9. ^ "Billy Cunningham Statistics". Archived from the original on 23 June 2010. Retrieved June 10, 2010.
  10. ^ "Billy Cunningham Coaching Record". Retrieved June 10, 2010.
  11. ^ "Gail Goodrich Bio". Turner Sports Interactive, Inc. Retrieved March 18, 2010.
  12. ^ "All-Time Retired Knicks Player Bios". Turner Sports Interactive, Inc. Retrieved March 18, 2010.
  13. ^ "William Warren (Bill) Bradley Bio". Biographical Directory of the United States Congress. Archived from the original on 4 March 2010. Retrieved February 25, 2010.
  14. ^ "Bob Love Statistics". Archived from the original on 3 April 2010. Retrieved March 18, 2010.
  15. ^ "Jerry Sloan Bio". Turner Sports Interactive, Inc. Archived from the original on 19 March 2010. Retrieved March 14, 2010.
  16. ^ Smith, Sam (November 9, 2008). "Hinrich injury could put move on hold". Turner Sports Interactive, Inc. Archived from the original on 21 February 2010. Retrieved February 25, 2010.
  17. ^ "Baseline read: Sets of NBA twins". San Antonio Express-News. November 15, 2009. Archived from the original on 2009-11-20. Retrieved February 25, 2010.
  18. ^ "Dick Van Arsdale Statistics". Archived from the original on 2 April 2010. Retrieved April 12, 2010.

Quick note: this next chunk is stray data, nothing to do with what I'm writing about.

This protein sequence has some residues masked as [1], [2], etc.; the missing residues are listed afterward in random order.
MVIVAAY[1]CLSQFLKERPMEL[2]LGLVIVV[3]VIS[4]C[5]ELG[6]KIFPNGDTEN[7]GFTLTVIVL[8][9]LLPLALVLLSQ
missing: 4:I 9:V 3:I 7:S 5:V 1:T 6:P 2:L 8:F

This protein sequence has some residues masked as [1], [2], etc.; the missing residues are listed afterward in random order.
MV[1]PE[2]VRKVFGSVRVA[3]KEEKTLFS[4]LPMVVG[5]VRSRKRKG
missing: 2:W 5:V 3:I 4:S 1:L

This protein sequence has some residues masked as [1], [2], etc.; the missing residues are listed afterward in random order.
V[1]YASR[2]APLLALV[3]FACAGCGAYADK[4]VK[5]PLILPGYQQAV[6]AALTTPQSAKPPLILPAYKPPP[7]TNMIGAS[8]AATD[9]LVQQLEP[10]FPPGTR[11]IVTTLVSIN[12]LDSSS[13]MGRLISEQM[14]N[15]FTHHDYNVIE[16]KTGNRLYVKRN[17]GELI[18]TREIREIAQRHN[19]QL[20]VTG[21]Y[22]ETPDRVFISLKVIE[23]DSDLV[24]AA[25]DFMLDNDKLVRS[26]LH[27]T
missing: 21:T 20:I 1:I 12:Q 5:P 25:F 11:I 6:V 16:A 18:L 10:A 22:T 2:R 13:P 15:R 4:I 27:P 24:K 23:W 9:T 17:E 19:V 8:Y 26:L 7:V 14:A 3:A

19. ^ "Tom Van Arsdale Statistics". Archived from the original on 2 April 2010. Retrieved April 12, 2010.
  20. ^ "Dick Van Arsdale Coaching Record". Archived from the original on 16 June 2010. Retrieved May 19, 2010.
  21. ^ "Flynn Robinson Statistics". Retrieved April 12, 2010.
  22. ^ "Jon McGlocklin Statistics". Retrieved April 12, 2010.
  23. ^ "Bob Weiss Coaching Record". Retrieved April 12, 2010.
  24. ^ a b "Tal Brody Bio". International Jewish Sports Hall of Fame. Retrieved February 25, 2010.
  25. ^ a b "Sporting Heroes for 60 Years: No. 4 Tal Brody". The Jerusalem Post. Palestine Post Ltd. Retrieved February 25, 2010.
  26. ^ "Ron Reed Statistics". Retrieved April 16, 2010.
  27. ^ "Ron Reed Statistics and History". Retrieved April 16, 2010.
  28. ^ "Sports Hot Line". Beaver Country Times. November 1, 1981. Retrieved April 16, 2010.
  29. ^ "Hendrickson Becomes Latest to Play In Both NBA and Major League Baseball". WSU Cougars. CBS Interactive. August 9, 2002. Archived from the original on July 18, 2011. Retrieved April 16, 2010.
  30. ^ Crowe, Jerry (August 13, 2002). "The Inside Track; Morning Briefing; New Coach Pulls the Strings in Washington". The Los Angeles Times. Retrieved April 16, 2010.
  31. ^
  32. ^

External links